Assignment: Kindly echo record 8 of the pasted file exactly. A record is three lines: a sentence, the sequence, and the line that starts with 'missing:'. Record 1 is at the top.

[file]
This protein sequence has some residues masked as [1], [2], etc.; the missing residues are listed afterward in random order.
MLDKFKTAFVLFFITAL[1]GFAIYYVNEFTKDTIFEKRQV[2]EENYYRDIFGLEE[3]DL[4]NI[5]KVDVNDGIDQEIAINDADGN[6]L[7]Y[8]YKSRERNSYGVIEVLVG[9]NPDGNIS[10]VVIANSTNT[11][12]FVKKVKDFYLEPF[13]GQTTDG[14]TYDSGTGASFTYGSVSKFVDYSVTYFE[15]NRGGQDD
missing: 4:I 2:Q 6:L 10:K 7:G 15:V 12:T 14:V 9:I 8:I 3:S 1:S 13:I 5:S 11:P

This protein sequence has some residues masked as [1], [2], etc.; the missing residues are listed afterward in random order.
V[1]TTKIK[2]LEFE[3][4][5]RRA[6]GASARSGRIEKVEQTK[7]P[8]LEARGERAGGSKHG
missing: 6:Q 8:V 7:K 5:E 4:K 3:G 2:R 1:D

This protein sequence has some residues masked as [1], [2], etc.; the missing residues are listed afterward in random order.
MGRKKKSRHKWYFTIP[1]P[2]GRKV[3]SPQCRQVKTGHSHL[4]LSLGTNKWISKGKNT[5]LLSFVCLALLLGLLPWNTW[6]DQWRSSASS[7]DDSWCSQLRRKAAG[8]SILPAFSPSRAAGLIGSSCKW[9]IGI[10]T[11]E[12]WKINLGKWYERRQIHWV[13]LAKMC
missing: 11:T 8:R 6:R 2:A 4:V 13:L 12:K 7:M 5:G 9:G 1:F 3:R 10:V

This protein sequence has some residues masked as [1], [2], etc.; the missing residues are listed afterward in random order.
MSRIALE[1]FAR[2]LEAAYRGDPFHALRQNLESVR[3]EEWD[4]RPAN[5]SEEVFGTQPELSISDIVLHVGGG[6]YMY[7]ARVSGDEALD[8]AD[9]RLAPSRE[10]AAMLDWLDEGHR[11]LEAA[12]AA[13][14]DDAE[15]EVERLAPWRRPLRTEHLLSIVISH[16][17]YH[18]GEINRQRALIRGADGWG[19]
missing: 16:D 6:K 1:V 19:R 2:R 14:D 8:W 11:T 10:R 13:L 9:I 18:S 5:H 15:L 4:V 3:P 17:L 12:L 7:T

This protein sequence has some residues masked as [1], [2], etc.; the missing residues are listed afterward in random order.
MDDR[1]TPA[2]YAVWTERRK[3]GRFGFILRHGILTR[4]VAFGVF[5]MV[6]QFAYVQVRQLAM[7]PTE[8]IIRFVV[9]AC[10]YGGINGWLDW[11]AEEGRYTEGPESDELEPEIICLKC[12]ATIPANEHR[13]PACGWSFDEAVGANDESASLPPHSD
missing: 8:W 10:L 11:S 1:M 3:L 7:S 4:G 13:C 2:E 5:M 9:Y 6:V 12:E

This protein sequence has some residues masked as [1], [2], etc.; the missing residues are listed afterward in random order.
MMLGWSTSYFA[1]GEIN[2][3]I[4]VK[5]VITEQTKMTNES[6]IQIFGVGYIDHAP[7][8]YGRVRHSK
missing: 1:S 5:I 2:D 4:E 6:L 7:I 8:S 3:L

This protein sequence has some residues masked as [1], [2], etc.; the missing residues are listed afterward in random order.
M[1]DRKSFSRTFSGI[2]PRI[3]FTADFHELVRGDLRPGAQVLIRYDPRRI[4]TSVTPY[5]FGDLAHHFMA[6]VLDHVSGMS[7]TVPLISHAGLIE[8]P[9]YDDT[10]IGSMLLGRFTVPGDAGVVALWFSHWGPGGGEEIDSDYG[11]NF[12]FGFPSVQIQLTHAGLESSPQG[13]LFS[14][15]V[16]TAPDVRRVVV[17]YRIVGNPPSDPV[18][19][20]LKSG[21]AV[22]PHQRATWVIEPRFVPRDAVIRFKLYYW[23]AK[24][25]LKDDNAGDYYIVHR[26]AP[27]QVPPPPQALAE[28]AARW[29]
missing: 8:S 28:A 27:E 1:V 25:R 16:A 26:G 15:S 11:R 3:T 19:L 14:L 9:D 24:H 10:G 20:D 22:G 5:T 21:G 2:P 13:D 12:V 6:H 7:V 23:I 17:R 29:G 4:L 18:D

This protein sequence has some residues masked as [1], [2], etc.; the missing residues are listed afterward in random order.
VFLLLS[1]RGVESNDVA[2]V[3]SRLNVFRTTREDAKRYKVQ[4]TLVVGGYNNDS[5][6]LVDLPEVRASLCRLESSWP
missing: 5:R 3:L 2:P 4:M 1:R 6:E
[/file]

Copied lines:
This protein sequence has some residues masked as [1], [2], etc.; the missing residues are listed afterward in random order.
VFLLLS[1]RGVESNDVA[2]V[3]SRLNVFRTTREDAKRYKVQ[4]TLVVGGYNNDS[5][6]LVDLPEVRASLCRLESSWP
missing: 5:R 3:L 2:P 4:M 1:R 6:E